Rwanda, China Trade Grows By 31%

Bilateral trade between China and Rwanda has registered steady and rapid growth, increasing by 31.2 per cent to $477 million in 2022, compared to the previous year, according to Wang Xuekun, Ambassador of China to Rwanda.

Ambassador Xuekun was speaking on Wednesday, May 17, during the China International Import Expo (CIIE) Promotion Conference held in Kigali.

Proposed by Chinese President Xi Jinping in 2017, the China International Import Expo (CIIE) – one of the major outcomes of the Belt and Road Initiative – is the country’s largest expo. It provides a platform to showcase the national image, promote trade and investment, help companies open new markets, and advance economic globalisation.

Rwanda will be participating at the sixth edition of the expo.

Ambassador Xuekun stated that the development comes at a time when economic and practical cooperation between both countries has achieved a lot, with large projects underway and trade ties increasing.

He stated that, for the first three months of 2023, China’s imports from Rwanda had reached $35 million, an increase of 183 per cent.

“China remains one of Rwanda’s largest trading partners. Last year, China granted zero-tariff treatment for 98 per cent of Rwanda’s export items to China,” he said.

“More Rwandan agricultural products have reached the Chinese market through the ‘green lanes.’ I have much confidence in a good prospect for bilateral trade.”

According to the Chinese envoy, Rwandan firms attach “great importance to the CIIE.”

“This Expo is not only a one-week exhibition that offers you booths to sell goods. It also holds a big economic forum, inviting dignitaries from different countries, officials from international organisations, and outstanding scholars to discuss economic cooperation. There are also numerous side events for investment facilitation, project matching, and other commercial activities.”

For Nelly Mukazayire, Rwanda Development Board (RDB) Deputy Chief Executive, Rwanda is an active trading partner of China in terms of both imports and exports.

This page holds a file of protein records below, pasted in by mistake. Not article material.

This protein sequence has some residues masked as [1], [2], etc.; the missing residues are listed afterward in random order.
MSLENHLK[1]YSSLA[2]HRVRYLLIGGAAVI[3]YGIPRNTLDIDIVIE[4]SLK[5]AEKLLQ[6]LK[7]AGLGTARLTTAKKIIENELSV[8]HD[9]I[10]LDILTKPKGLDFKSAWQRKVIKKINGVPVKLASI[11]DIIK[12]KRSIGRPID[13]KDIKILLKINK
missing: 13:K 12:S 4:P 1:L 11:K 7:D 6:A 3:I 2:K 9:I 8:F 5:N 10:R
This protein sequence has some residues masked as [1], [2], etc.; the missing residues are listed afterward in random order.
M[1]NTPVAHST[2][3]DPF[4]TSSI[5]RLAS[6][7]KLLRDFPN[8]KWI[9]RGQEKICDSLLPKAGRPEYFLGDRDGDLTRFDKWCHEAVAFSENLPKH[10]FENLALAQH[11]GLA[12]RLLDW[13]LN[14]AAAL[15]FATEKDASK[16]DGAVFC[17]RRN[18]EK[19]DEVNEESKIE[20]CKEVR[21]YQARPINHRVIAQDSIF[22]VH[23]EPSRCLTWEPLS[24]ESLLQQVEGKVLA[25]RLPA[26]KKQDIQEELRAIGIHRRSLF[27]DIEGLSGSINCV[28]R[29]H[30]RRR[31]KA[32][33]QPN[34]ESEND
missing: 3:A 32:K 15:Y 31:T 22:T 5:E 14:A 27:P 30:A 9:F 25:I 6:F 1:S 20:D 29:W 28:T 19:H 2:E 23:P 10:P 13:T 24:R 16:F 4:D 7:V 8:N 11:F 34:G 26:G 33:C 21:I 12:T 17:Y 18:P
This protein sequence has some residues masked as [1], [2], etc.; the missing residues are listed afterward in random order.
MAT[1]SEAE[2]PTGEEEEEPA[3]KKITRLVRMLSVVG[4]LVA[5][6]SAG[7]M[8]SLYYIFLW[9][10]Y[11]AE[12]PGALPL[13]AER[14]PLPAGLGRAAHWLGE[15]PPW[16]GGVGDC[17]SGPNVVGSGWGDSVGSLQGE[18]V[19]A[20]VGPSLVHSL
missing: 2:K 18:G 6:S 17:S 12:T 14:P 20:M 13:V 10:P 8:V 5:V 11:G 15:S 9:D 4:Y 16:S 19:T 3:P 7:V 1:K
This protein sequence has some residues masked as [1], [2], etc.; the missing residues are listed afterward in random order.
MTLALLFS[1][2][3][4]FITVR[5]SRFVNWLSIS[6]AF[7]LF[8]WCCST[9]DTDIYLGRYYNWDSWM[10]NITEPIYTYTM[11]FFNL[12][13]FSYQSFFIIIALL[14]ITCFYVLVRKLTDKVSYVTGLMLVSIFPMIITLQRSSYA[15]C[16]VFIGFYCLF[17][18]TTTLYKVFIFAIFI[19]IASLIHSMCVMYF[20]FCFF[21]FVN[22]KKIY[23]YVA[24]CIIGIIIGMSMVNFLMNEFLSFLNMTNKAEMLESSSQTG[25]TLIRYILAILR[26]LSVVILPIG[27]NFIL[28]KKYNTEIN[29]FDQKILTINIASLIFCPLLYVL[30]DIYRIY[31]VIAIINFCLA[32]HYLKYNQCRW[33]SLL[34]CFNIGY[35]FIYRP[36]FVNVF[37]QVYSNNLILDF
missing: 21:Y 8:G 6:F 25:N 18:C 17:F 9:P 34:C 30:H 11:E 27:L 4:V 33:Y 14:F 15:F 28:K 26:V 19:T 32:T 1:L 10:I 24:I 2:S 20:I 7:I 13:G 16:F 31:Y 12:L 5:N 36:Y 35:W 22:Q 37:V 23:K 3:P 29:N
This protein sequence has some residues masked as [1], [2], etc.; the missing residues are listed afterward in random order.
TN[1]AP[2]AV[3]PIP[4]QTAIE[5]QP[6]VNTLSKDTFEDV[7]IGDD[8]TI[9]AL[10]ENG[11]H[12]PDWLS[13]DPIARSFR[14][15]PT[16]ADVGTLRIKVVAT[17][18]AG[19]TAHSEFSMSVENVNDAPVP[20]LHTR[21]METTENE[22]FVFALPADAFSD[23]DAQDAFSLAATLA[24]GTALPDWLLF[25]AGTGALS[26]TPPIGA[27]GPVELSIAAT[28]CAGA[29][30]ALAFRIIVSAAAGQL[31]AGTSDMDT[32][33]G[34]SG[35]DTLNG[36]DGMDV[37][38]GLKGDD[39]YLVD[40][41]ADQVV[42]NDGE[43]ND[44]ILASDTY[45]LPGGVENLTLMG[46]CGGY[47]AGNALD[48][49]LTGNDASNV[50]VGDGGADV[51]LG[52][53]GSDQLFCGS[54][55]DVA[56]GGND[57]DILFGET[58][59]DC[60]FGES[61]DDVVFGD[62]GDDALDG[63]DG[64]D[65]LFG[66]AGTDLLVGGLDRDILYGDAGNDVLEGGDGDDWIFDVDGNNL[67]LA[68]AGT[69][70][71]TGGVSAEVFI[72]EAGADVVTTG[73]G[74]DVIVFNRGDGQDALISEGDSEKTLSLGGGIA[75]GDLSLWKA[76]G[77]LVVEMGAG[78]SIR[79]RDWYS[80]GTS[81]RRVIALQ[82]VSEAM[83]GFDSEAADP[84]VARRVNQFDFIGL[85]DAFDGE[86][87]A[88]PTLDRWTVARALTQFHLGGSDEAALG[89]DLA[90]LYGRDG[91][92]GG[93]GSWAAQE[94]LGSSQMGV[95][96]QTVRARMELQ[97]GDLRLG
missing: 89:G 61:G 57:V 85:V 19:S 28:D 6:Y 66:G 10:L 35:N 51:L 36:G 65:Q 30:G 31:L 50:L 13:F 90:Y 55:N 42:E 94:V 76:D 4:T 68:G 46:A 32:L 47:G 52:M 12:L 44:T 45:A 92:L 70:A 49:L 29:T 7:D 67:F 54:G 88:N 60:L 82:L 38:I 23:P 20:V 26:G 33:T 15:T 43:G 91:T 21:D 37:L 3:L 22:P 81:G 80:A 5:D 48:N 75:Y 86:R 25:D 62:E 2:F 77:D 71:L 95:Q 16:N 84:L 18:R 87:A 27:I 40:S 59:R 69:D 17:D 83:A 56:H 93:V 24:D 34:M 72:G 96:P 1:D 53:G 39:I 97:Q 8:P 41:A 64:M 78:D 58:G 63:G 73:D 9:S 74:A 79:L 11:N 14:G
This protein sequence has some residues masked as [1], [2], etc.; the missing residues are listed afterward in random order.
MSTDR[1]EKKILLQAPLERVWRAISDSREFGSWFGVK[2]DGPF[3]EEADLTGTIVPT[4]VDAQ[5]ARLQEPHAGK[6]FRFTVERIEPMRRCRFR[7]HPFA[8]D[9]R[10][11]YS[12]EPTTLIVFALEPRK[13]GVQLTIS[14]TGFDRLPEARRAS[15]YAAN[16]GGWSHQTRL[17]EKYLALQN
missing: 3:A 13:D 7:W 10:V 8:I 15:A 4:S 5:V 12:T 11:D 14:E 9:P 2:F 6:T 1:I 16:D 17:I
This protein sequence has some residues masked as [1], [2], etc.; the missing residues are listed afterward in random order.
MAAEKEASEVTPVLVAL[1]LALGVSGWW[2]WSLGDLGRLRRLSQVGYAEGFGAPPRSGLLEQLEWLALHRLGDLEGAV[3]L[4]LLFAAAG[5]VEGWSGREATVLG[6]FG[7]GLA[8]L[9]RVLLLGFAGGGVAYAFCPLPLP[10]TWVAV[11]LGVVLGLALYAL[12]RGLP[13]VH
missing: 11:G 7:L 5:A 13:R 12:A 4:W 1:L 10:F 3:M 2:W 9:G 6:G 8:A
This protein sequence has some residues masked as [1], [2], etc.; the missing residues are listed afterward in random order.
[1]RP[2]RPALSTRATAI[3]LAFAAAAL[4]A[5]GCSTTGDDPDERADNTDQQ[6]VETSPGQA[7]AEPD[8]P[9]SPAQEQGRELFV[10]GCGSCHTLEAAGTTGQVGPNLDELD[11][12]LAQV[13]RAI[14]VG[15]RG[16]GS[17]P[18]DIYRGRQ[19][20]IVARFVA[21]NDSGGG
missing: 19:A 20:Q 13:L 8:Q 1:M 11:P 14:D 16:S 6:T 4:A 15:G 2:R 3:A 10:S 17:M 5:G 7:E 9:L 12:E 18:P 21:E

From 2003, Rwanda registered more than 118 investment projects worth $959.7 million and targeted to create 29,902 jobs.

She also said that China topped the number of investments registered in 2022 with 49 projects of $182.4 million, and on the other hand, Rwanda exported to China, more than $102 million in 2022 dominated by minerals, coffee, and chilli.

“This is the sixth time that Rwanda is going to participate in the CIIE, consecutive participation in the CIIE has led to an increase in the awareness of Rwandan products in the Chinese market.

“The China International Import Expo (CIIE) offers the world’s largest consumer market, as well as an excellent platform for exhibits, trade, and investment opportunities. It is also a good platform to attract Chinese investors,” Mukazayire said.

Meanwhile, Rwandan companies are learning which other products would be of interest to the Chinese market apart from traditional exports of tea and coffee.

Diversifying products key

The expo, according to Ambassador Xuekun, is already one of the most important platforms for accessing the Chinese market.

“With that in mind, I would like to share three suggestions to help our Rwandan friends to better take advantage of the opportunity presented by the CIIE and China’s development.”

First, he said, is to discover and develop more Made in Rwanda products for exporting to China.

“Nowadays, Rwanda’s coffee, dried chili, and stevia have successfully entered the Chinese market. But what can be next? Rwanda could have a more diversified and distinct portfolio of exports to China.”

Second, Ambassador Xuekun added, is to enhance productivity and supply chain integration through stronger cooperation of private sectors, giving an example of agri-business.